This factor characterizes the black/white racial divide in America today: The only acceptable candidates of color are ones who donít read as black to white voters, the ones who, in a different time in America would have been the ďhouse NegroesĒĖthe slaves who were deemed innocuous enough to be allowed to work in the house with the white folks, rather than in the field, with the other slaves.
It shouldnít be that way in 2007; itís time to smash this racial glass ceiling in America. We might need the Obamas and Fattahs to exude their charisma and charm in politics, because that has its place, too, but we surely need the Sharptons and the Jacksons to scream and yell and make demands, as well.
What Biden said was only the tip of the racial iceberg, because what Biden said doesnít elucidate the flip side: that white America is terrified of *real* black America.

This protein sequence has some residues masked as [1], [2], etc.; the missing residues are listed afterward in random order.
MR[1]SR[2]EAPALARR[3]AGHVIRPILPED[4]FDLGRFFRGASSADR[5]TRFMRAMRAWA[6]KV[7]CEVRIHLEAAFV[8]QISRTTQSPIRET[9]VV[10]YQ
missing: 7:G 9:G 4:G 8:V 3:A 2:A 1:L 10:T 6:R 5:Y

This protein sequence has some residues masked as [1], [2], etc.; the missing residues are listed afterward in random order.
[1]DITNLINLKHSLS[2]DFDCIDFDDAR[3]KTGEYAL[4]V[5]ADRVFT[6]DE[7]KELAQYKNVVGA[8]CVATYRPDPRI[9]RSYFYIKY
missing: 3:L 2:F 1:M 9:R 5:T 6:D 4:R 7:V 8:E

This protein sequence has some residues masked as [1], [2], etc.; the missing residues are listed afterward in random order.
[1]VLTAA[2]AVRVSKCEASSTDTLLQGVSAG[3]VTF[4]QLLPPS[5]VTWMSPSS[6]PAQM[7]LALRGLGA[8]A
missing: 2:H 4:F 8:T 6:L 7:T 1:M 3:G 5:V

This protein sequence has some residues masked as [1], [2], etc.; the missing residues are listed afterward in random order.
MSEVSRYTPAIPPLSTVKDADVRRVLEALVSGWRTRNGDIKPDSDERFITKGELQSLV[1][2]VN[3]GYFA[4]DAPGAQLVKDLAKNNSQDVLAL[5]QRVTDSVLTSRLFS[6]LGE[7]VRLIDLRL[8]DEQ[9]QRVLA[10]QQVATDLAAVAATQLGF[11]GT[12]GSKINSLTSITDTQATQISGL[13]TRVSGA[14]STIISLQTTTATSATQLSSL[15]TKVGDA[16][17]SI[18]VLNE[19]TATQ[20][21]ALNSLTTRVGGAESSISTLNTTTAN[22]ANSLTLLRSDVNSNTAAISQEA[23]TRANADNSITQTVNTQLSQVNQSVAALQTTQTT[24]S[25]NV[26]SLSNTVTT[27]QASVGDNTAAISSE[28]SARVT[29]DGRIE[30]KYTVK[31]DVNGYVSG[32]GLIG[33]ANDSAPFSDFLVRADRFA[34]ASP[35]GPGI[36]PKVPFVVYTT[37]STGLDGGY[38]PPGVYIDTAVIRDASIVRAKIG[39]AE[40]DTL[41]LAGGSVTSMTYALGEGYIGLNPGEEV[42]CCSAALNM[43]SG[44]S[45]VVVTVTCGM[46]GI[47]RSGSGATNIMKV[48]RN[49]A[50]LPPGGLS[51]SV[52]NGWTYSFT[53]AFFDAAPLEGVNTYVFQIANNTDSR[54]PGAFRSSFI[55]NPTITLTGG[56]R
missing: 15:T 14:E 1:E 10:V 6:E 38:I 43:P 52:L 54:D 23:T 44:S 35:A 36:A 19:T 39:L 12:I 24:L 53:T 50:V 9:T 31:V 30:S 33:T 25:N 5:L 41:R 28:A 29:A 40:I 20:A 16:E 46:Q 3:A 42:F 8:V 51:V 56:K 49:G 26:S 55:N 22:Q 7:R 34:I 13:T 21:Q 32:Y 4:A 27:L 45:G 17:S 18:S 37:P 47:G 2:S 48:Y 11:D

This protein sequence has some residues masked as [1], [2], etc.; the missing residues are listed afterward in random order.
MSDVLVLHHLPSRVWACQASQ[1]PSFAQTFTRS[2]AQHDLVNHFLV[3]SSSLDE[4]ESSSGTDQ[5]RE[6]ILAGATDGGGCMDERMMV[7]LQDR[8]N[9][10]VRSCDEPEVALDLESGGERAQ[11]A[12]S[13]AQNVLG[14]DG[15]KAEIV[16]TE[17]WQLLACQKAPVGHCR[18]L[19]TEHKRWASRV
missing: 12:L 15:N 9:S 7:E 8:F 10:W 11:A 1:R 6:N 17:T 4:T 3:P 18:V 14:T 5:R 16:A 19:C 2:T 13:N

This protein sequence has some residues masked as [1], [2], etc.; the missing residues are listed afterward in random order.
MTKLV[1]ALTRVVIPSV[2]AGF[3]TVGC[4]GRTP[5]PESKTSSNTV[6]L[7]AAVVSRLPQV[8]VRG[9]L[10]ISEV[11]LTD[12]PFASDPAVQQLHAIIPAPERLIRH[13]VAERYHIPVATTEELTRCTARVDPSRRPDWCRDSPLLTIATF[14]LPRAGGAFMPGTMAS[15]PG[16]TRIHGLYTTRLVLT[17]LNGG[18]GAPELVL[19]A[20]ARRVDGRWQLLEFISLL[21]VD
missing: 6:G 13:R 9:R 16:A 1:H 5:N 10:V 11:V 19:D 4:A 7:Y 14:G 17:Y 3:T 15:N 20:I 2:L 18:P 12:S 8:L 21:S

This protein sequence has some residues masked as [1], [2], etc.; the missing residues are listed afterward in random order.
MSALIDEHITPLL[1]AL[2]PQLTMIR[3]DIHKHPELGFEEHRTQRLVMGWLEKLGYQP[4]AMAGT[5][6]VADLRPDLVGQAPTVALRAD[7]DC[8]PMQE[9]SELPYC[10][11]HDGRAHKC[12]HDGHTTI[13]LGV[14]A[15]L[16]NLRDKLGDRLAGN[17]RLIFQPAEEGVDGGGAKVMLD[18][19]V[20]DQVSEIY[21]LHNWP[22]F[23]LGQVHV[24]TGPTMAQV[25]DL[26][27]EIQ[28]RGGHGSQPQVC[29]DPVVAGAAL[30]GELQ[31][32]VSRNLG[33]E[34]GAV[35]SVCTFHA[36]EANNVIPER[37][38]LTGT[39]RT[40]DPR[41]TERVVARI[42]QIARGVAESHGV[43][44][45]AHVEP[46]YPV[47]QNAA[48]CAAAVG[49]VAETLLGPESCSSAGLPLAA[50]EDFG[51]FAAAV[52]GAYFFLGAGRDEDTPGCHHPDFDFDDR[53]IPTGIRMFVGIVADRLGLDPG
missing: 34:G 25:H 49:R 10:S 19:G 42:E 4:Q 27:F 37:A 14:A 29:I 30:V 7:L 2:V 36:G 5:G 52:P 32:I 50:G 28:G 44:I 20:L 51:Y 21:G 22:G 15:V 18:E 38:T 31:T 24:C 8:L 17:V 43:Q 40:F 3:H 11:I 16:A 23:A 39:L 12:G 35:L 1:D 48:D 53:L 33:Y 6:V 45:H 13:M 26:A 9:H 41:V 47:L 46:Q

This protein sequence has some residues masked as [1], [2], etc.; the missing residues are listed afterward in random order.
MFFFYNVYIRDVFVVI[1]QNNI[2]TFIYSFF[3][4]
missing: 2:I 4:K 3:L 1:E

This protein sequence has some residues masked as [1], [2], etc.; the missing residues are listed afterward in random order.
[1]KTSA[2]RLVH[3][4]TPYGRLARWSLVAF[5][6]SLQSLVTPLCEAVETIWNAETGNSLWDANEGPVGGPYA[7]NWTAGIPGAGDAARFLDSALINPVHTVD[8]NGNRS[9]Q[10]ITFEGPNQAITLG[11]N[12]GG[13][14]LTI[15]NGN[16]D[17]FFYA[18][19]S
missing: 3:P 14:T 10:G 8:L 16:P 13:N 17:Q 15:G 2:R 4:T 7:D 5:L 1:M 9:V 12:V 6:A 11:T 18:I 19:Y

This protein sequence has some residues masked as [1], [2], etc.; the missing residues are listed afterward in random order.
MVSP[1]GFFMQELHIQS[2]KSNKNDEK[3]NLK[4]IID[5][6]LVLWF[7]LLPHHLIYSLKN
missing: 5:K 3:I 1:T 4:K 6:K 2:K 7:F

I live in real black America. In real black America there are schools with no textbooks, no libraries and no computers and although all the students were born here, none can speak proper English and their teachers, weighed down by the myriad dangers of being a teacher in an inner city school, donít correct their grammar. Which means they leave their schools with far less chance of getting a good job than their white counterparts.
In real black America, where I live, drugs and AIDS and teen pregnancy are pandemic. In real black America, where I live, guns are easier to get than health care and fatherless boys are easy lures for gangs and drug runners.
In real black America we need black politicians who will work to fix the problems of real black America, not assuage the racial fears and biases of white America.
Itís Black History Month. Not African American history month, but *black* history month. America still sees color before it sees anything else. If it didnít, Biden would never have even thought the things he said about Obama.
The best way to celebrate Black History Month would be to acknowledge how much work we still have to do to bridge the divide between black America and white America and that the answer might not be for black politicians to act more white but for white politicians to be more concerned about black Americans.